Tuesday , February 20 2024
These are twelve recordings that made a difference in my world over the year.

The Music That Rocked My World In 2006

Talk about having an over-inflated sense of my own worth! I've got the absolute gall to put out a list of my favourite music recordings from the year 2006. As if my opinion actually might have some importance in the scheme of things.

My rationale is that I reviewed more music CDs and DVDs than I can remember in the past year (thank you, Blogcritics, for your writer's pages and archives — without that I would have had no way of knowing what I had reviewed) and from that ton (or tonne if you're on metric) of music there have to be a few albums that I could recommend that some people would find interesting.

A lot of the music I reviewed over the past year was stuff that was mainly off the beaten path and not what you're going to hear on your radio very often, if at all. I'd give good odds that the music you see on my list is not going to find its way onto too many other such creatures that you happen to read in the next week or so.

The least you can say for me is that I'm different, although strange, odd, and downright weird also seem to be popular as well. (I've even heard "beady-eyed Canadian with a head full of lies" on occasion but considering that the source of that comment has been known to have his way with goats, and is a former candidate for the United States Senate, you can take it with as many grains of salt as you'd like.) The music that appears on this compilation of discs probably reflects that peculiarity through its complete lack of popularity. I can't see any of the performers I've recommended being invited to perform at the half-time show of the Super Bowl in the near future.

Of course given the fact that probably at least a third of the artists are dead makes it difficult for them to be getting up on stage anywhere these days. My stipulation for this list was that it had to have been released this year, and that I had to have reviewed it. Since so many companies are involved with re-issuing and re-packaging these days, a good many "new" releases that I reviewed might have first seen the light of day at least forty years ago.

Anyway enough of the excuses, the explanations, and the justifications — here is my list, in no particular order save the date they were reviewed, with earliest in the year first and traveling on down until we end up near today's date. I hope you see something on this list that piques your interest enough that you'll at least give it a listen.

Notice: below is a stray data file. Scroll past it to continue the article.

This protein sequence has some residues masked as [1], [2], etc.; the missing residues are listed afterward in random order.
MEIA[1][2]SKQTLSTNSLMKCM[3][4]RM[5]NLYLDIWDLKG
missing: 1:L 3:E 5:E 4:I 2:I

Bob Brozman, Blue Reflex:
To say that Bob Brozman is an original puts a strain on the word, but it's hard to think of any other word to describe a man who can play the music of the Solomon Islands as comfortably as that of the Mississippi Delta. Playing resonator guitars that he builds himself, he is a one-man world music encyclopaedia and one of the most spectacular guitar players I have ever heard. Flamenco to polka to blues and any stops in between are what you can expect to hear from this amazing performer.
Broadcasting The Blues: Black Music During The Segregation Era
Those wanting a history of the blues as told through song need look no further than this two disc set of music. From early recordings of field hands singing holler songs to the late fifties electric blues of Muddy Waters and a young B.B. King, they have them all. The music has been compiled by Paul Oliver from the series of radio shows that he broadcast on the BBC in England starting back in the 1950s. It was these songs and shows that influenced the young Mick Jagger, Keith Richards, and Eric Clapton.
Richard Wagner, Der Ring Des Nibelungen
This is a wonderful live recording from the Bayreuth Festival in 1953 of Wagner's complete Ring Cycle. Not only is the sound quality amazing, the performances are stunning. In a highly unusual move the director used the same cast for all the operas, making for a consistency of performance that is not often seen in full recordings or performances.
James Brown (DVD), Soul Session
Even without the "Godfather" dying on Christmas day of this year, this was going to have made it on to this list. There have been very few broadcasts of James Brown on video or TV that I've seen capture the dynamic energy of the man in concert. This one, perhaps because it was staged for the cameras, manages the trick. James is also joined by a couple of friends, and you've not lived until you've seen him perform with Aretha Franklin.
Willy DeVille (DVD), Live In The Lowlands
For those of you who can remember the late seventies and the band Mink DeVille, this DVD concert from 2005 by the former front man Willy DeVille will be a real treat. For those of you who haven't heard him before, this is the ideal time as he and the band are in top form. A must have for fans of Willy DeVille and the uninitiated.
Rory Block, The Lady And Mr. Johnson
Rory Block is one of the best slide blues guitar players out there. Here she sits down and plays the music of the man whose record inspired her to pick up the guitar in the first place. For Rory this is an appreciation and a thank you; for us it's a pleasure.